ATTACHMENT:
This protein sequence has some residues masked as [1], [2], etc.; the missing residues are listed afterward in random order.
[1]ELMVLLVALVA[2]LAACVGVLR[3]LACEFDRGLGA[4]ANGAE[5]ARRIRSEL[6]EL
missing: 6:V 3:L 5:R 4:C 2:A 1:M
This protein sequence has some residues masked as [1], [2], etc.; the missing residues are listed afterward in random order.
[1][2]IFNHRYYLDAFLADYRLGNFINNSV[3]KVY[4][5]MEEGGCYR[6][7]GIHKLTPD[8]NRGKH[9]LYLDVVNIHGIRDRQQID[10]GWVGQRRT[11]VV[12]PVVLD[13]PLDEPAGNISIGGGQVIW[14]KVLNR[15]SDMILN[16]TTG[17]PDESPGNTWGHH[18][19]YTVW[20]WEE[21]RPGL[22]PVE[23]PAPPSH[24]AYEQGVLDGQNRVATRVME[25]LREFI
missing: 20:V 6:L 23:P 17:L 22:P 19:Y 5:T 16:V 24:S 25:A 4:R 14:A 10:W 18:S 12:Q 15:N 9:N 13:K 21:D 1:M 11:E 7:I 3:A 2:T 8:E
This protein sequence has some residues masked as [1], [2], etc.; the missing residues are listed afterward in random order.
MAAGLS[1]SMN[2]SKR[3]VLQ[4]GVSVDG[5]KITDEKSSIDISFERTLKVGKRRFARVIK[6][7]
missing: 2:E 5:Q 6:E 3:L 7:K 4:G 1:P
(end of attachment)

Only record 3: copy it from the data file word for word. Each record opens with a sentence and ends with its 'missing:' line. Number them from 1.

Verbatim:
This protein sequence has some residues masked as [1], [2], etc.; the missing residues are listed afterward in random order.
MAAGLS[1]SMN[2]SKR[3]VLQ[4]GVSVDG[5]KITDEKSSIDISFERTLKVGKRRFARVIK[6][7]
missing: 2:E 5:Q 6:E 3:L 7:K 4:G 1:P